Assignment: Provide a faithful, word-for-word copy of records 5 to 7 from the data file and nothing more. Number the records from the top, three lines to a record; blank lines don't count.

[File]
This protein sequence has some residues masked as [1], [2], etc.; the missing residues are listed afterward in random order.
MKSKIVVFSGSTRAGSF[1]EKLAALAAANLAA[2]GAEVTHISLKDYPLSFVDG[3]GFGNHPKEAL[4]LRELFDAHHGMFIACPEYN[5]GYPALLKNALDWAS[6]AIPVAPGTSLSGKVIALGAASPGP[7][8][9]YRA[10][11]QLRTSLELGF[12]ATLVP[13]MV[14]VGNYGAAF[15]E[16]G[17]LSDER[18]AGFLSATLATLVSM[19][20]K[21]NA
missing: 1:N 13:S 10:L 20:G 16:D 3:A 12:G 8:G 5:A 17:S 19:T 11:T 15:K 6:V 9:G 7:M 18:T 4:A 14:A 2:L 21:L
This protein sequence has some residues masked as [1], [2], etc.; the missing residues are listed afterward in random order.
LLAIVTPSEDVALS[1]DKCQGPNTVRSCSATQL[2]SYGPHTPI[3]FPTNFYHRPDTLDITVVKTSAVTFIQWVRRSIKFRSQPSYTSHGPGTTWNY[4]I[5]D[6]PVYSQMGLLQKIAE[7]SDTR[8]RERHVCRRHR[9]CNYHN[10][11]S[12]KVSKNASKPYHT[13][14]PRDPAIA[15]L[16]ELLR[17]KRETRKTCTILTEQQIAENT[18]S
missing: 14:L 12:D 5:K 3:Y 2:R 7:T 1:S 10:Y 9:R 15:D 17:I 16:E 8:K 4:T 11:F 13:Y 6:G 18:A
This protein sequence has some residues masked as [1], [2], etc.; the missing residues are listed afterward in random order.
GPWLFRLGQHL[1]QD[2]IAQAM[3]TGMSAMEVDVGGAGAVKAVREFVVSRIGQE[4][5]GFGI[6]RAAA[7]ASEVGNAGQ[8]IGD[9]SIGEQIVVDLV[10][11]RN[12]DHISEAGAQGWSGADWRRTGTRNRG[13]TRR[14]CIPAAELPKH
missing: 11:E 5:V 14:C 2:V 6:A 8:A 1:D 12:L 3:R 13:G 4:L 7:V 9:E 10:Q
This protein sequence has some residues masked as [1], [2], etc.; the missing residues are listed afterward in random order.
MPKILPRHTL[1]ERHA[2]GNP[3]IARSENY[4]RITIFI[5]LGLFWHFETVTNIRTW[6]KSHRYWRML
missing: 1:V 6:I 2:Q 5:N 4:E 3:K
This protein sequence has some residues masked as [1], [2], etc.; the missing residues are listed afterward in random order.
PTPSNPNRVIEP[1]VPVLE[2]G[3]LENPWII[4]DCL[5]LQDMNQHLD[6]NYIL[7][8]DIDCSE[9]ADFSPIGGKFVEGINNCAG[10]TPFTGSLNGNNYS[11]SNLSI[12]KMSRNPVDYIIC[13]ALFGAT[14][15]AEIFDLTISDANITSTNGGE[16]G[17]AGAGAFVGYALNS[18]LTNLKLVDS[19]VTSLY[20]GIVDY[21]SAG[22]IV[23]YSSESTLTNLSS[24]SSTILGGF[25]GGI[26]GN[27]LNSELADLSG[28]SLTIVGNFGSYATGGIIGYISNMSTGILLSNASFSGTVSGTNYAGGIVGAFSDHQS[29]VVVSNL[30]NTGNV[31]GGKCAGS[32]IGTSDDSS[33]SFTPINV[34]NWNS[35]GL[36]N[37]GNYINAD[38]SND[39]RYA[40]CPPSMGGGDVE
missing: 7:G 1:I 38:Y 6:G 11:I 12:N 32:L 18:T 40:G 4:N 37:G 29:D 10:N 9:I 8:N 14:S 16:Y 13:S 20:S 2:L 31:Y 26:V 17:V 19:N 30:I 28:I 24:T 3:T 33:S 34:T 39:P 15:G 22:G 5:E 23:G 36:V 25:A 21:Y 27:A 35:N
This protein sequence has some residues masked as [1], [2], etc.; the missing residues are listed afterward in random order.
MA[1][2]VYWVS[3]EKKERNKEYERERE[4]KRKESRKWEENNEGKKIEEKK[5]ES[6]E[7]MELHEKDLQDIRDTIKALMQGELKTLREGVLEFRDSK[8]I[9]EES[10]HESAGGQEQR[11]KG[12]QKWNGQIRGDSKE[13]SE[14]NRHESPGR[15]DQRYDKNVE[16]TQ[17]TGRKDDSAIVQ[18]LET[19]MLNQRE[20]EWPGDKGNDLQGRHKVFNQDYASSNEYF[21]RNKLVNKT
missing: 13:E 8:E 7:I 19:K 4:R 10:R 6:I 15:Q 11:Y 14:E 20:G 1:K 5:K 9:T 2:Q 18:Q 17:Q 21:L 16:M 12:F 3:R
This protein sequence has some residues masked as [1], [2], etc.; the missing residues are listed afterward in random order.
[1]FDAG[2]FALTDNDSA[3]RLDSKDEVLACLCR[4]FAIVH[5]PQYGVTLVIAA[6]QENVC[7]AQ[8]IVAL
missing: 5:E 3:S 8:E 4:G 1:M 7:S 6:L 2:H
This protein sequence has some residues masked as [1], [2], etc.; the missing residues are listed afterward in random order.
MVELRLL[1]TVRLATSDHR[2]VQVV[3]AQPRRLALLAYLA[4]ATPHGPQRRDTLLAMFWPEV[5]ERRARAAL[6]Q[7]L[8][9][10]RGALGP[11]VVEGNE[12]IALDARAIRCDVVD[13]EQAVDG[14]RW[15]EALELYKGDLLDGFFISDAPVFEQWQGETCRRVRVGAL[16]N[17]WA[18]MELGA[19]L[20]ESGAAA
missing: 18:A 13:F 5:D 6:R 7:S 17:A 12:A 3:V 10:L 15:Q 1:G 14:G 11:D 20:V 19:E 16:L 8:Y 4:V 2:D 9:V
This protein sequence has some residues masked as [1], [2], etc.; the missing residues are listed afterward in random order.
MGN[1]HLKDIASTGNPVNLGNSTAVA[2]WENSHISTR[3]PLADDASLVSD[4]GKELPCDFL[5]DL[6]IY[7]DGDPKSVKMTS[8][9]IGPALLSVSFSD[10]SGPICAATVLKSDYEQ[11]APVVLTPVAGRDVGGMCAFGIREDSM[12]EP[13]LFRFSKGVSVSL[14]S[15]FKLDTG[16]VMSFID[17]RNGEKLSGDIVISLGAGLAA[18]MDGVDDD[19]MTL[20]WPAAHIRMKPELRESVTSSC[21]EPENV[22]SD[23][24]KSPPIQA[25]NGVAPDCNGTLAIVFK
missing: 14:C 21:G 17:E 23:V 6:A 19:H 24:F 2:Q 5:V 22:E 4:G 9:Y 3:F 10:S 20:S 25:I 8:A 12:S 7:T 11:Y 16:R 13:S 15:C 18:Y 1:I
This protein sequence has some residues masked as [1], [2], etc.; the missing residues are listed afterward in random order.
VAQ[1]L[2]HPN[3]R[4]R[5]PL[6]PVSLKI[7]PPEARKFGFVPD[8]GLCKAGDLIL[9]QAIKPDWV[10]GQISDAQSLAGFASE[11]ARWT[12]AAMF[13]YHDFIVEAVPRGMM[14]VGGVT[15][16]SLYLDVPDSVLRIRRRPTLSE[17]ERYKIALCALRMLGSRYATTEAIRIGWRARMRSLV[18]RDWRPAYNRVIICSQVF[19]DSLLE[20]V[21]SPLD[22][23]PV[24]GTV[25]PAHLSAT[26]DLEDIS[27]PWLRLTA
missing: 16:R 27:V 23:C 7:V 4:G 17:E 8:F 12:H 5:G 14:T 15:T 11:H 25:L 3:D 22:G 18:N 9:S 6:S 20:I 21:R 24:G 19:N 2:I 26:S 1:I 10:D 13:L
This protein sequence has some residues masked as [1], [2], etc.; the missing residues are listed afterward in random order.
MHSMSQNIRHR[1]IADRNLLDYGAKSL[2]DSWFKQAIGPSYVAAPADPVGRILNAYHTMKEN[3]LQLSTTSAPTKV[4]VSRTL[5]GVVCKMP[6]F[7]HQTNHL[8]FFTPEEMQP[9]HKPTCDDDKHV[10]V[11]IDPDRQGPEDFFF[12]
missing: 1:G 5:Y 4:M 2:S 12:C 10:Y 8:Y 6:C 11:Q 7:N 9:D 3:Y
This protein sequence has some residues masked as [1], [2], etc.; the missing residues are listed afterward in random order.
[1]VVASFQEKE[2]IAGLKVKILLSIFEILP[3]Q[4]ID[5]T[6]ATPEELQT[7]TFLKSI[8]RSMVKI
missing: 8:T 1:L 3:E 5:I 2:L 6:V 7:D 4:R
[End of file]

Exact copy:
This protein sequence has some residues masked as [1], [2], etc.; the missing residues are listed afterward in random order.
PTPSNPNRVIEP[1]VPVLE[2]G[3]LENPWII[4]DCL[5]LQDMNQHLD[6]NYIL[7][8]DIDCSE[9]ADFSPIGGKFVEGINNCAG[10]TPFTGSLNGNNYS[11]SNLSI[12]KMSRNPVDYIIC[13]ALFGAT[14][15]AEIFDLTISDANITSTNGGE[16]G[17]AGAGAFVGYALNS[18]LTNLKLVDS[19]VTSLY[20]GIVDY[21]SAG[22]IV[23]YSSESTLTNLSS[24]SSTILGGF[25]GGI[26]GN[27]LNSELADLSG[28]SLTIVGNFGSYATGGIIGYISNMSTGILLSNASFSGTVSGTNYAGGIVGAFSDHQS[29]VVVSNL[30]NTGNV[31]GGKCAGS[32]IGTSDDSS[33]SFTPINV[34]NWNS[35]GL[36]N[37]GNYINAD[38]SND[39]RYA[40]CPPSMGGGDVE
missing: 7:G 1:I 38:Y 6:G 11:I 12:N 32:L 18:T 40:G 4:N 37:G 29:D 10:N 9:I 8:N 14:S 16:Y 13:S 20:S 2:L 31:Y 26:V 17:V 19:N 30:I 28:I 24:T 3:T 33:S 34:T 39:P 15:G 22:G 5:E 23:G 36:V 25:A 21:Y 27:A 35:N
This protein sequence has some residues masked as [1], [2], etc.; the missing residues are listed afterward in random order.
MA[1][2]VYWVS[3]EKKERNKEYERERE[4]KRKESRKWEENNEGKKIEEKK[5]ES[6]E[7]MELHEKDLQDIRDTIKALMQGELKTLREGVLEFRDSK[8]I[9]EES[10]HESAGGQEQR[11]KG[12]QKWNGQIRGDSKE[13]SE[14]NRHESPGR[15]DQRYDKNVE[16]TQ[17]TGRKDDSAIVQ[18]LET[19]MLNQRE[20]EWPGDKGNDLQGRHKVFNQDYASSNEYF[21]RNKLVNKT
missing: 13:E 8:E 7:I 19:K 4:R 10:R 6:I 15:Q 11:Y 14:E 20:G 1:K 5:K 9:T 2:Q 18:Q 17:Q 21:L 16:M 12:F 3:R
This protein sequence has some residues masked as [1], [2], etc.; the missing residues are listed afterward in random order.
[1]FDAG[2]FALTDNDSA[3]RLDSKDEVLACLCR[4]FAIVH[5]PQYGVTLVIAA[6]QENVC[7]AQ[8]IVAL
missing: 5:E 3:S 8:E 4:G 1:M 7:S 6:L 2:H